Bisol, Venissa and an obscure grape called dorona

Aug 12, 11 Bisol, Venissa and an obscure grape called dorona

Posted by in Italy

I was standing in the middle of Bisol’s vineyards in the heart of the Cartizze region of Valdobbiadene in Northern Italy with a glass of prosecco in hand when I spotted an odd, rusty looking chimney-like apparatus sticking straight up out of the earth at the end of the vineyard. Being The Winesleuth, I had to ask,”What is that? ” “It’s  a cannon to fire chemicals into the clouds, so we don’t get hail,” my guide, Consuelo informed me. While I was in Valdobbiadene, I did hear the cannon being fired off every afternoon. It might not be state of the art but it seemed to keep the hail away. Bisol have been making prosecco for hundreds of years and they’ve perfected the art of prosecco. An easy going, relaxed sparkling wine that is just as good with or without food, Bisol have a whole range of sparklers, from the cheerful Jeio to the seriously experimental NoSo2, Bisol seem to do it all. Standing in the middle of the vineyard, drinking the wine made from the vines surrounding me was a great experience but then again, it’s always a thrill to drink wine in the vineyards from which they came. I was drinking their Cartizze which is their top of the line wine and enjoying it immensely. Fruity, slightly off dry with lovely green apple, lemon and lime notes and, I’m not sure if it was because of the damp in the air that made the smells of the earth jump into my nose but there was a distinct mineral note coming from my glass. After sipping the Cartizze, we made our way to the winery where I sampled the NoSo2. The idea behind the NoSo2 is a wine that is made with no exposure to light or oxygen and thus can be produced and sent out without the use of sulfur. A very interesting wine, crisp and very dry, it’s not your grandma’s prosecco, that’s for sure. I wouldn’t call it a prosecco...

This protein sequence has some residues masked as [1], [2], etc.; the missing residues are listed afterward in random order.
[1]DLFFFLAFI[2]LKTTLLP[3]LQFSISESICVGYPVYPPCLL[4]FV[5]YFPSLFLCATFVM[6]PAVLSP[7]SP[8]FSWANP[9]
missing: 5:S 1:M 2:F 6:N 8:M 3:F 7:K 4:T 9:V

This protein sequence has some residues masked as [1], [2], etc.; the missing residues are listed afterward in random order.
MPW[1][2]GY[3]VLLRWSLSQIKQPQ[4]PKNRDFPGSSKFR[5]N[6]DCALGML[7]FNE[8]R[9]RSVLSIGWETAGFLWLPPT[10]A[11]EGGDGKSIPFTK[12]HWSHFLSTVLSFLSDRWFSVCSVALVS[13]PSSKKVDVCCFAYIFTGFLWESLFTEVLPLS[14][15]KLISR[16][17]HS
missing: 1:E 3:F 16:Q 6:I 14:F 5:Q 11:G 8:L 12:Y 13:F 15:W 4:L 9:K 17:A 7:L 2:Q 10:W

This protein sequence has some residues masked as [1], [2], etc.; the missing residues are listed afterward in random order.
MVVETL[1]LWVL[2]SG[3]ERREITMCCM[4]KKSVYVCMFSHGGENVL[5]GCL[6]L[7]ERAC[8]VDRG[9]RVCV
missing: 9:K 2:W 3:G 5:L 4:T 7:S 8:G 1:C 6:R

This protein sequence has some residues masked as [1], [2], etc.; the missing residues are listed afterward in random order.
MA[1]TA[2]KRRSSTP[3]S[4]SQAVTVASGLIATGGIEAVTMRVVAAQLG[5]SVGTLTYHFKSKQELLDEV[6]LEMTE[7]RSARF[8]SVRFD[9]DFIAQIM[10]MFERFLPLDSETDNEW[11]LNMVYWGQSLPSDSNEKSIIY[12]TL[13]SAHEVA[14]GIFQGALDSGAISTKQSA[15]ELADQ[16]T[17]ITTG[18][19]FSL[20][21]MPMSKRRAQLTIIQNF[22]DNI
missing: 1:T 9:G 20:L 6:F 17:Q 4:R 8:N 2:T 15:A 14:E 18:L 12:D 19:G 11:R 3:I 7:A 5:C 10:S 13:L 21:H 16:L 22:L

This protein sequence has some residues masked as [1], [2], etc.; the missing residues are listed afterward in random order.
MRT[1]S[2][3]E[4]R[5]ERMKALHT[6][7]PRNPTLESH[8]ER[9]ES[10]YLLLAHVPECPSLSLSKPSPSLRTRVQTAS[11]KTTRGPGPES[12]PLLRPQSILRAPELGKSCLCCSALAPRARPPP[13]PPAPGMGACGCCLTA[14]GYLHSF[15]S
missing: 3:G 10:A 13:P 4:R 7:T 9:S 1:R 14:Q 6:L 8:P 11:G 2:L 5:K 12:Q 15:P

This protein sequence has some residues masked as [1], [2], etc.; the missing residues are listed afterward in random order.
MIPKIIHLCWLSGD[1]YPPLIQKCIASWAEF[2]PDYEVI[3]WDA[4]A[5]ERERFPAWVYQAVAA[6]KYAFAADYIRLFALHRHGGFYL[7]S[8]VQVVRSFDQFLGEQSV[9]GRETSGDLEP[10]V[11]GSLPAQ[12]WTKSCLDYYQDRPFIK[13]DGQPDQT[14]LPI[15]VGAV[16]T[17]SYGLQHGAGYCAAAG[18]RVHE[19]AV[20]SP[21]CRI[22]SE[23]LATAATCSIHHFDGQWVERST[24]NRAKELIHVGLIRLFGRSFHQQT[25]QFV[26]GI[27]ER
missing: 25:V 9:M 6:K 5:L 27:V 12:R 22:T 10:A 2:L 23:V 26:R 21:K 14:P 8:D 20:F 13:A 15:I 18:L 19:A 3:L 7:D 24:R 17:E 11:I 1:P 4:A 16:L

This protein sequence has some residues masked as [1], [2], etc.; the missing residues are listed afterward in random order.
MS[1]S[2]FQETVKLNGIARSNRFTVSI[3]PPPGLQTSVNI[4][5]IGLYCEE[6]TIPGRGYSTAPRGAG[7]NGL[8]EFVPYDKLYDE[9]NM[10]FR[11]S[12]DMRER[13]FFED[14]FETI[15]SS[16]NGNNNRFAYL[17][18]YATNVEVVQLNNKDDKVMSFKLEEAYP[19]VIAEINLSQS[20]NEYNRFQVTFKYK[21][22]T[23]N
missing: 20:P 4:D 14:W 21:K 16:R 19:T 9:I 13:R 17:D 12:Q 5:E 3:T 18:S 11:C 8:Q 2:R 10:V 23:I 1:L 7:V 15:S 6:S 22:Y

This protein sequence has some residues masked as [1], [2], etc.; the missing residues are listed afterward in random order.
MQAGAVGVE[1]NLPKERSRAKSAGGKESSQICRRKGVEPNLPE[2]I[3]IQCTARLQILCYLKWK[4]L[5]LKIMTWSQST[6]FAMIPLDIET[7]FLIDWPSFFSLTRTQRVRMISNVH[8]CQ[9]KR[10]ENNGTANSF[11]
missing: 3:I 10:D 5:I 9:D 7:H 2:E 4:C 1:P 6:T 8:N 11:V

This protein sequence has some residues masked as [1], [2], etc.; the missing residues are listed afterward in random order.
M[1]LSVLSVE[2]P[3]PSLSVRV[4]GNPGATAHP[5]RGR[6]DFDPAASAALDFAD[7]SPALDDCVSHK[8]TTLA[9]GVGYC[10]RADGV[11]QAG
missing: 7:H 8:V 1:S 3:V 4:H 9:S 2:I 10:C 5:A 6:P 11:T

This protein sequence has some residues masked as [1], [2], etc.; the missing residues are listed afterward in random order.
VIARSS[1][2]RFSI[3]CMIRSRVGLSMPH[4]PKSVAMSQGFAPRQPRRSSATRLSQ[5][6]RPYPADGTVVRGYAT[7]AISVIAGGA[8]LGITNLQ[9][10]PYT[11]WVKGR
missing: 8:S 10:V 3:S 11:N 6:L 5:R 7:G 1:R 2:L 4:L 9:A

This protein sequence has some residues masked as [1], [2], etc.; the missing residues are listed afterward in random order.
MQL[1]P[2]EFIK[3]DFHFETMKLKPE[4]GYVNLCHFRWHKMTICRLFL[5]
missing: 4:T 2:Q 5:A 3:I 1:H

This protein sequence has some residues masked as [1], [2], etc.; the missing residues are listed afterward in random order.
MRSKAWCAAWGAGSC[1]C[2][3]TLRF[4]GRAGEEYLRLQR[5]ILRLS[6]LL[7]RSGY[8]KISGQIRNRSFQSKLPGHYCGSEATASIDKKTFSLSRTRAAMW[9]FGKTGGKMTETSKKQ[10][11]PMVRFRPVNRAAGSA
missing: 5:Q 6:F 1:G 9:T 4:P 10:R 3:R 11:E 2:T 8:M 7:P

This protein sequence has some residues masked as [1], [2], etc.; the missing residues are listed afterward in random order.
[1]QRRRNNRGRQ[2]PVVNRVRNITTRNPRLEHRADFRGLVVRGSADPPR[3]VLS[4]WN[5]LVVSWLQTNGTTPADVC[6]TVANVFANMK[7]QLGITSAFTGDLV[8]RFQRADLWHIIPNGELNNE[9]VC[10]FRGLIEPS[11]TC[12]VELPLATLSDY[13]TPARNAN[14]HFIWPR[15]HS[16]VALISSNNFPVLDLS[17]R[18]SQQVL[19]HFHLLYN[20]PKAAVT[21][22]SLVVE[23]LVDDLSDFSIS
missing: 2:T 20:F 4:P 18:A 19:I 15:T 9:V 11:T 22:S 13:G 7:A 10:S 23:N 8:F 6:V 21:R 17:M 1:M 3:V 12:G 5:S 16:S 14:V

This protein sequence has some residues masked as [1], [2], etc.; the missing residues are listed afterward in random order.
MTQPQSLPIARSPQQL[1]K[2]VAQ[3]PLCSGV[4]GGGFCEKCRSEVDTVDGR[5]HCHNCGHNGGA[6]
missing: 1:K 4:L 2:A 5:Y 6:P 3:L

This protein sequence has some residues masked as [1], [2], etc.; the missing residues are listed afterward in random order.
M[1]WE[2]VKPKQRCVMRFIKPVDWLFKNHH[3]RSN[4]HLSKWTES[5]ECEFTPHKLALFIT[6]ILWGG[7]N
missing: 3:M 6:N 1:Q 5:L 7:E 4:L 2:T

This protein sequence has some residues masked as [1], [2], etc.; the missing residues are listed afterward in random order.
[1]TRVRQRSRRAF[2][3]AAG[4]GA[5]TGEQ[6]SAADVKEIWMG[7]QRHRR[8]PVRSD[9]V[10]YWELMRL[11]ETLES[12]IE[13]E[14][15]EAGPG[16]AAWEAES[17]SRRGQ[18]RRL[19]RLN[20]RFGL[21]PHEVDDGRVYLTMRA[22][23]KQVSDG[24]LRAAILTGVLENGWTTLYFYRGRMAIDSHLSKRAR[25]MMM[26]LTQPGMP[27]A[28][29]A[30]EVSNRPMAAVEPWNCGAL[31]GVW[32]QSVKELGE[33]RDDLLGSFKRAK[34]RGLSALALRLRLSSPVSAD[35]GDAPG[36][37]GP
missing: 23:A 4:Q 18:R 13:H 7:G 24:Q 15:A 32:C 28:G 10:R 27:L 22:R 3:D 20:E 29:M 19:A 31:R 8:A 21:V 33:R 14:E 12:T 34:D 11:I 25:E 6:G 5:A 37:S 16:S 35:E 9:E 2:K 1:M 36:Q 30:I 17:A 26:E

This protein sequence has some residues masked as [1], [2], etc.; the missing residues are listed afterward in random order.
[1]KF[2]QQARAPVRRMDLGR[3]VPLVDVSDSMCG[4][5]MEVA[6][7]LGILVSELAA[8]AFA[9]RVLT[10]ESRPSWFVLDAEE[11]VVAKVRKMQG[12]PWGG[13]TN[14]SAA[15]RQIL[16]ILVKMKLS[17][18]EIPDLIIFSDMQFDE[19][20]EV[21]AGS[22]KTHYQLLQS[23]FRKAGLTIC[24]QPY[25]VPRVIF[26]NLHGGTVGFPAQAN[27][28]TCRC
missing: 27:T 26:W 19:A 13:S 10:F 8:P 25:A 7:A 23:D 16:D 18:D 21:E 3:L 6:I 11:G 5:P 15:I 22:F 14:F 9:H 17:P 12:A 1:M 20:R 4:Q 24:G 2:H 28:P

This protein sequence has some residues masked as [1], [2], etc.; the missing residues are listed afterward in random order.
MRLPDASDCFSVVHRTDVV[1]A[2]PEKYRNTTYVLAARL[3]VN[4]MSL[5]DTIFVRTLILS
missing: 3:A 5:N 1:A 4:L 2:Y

read more

Riccardo Prosecco wins the Taste of London summer wine award

At the recent 2011 Taste of London wine awards, Riccardo Prosecco was awarded the Taste of Summer wine award. It was a tough competition, over 80 wines were blind tasted one early Wednesday morning and after much discussion and to-ing and fro-ing, Riccardo Prosecco won the day. Riccardo was up against some tough competitors but at the end of the day we decided it would indeed be the wine that was most emblematic of the Taste of Summer. The first time I had Riccardo prosecco was last summer at a secret supper club. I had never heard of them but was surprised at the quality of the wines. As I recall, I found them to be quite substantial wines, not just your run of the mill, slightly sweet, fizzy white wines. These were proseccos with a backbone, wines that were not just for aperitivo-quaffing but could also be enjoyed with a meal. I liked the wines but never really ran across them again and filed the name away. That is until this past April when I found myself on a holiday in the Veneto region. The Veneto is just a hop,skip, and a jump away from the prosecco producing region of Treviso so I hopped on a train and an hour and a half later, I was at the foot of steep hills of the ConeglianoValdobbiadene DOCG, chatting with Roberto Fornasier, the son of one of the brothers who own Riccardo Prosecco. Riccardo prosecco is in memory of the father of the brothers. Did you know that the grape to make prosecco is not called prosecco? I didn’t know that until I visited Treviso and the prosecco producing region of Valdobbiadene DOC recently. Up until 2009, prosecco was the name of the grape but because so many other regions were hijacking the name prosecco and calling any Italian sparkling wine prosecco, whether or not the wine was actually made from the prosecco grape, the Italian government decided to take action. They went back to...

read more
%d bloggers like this: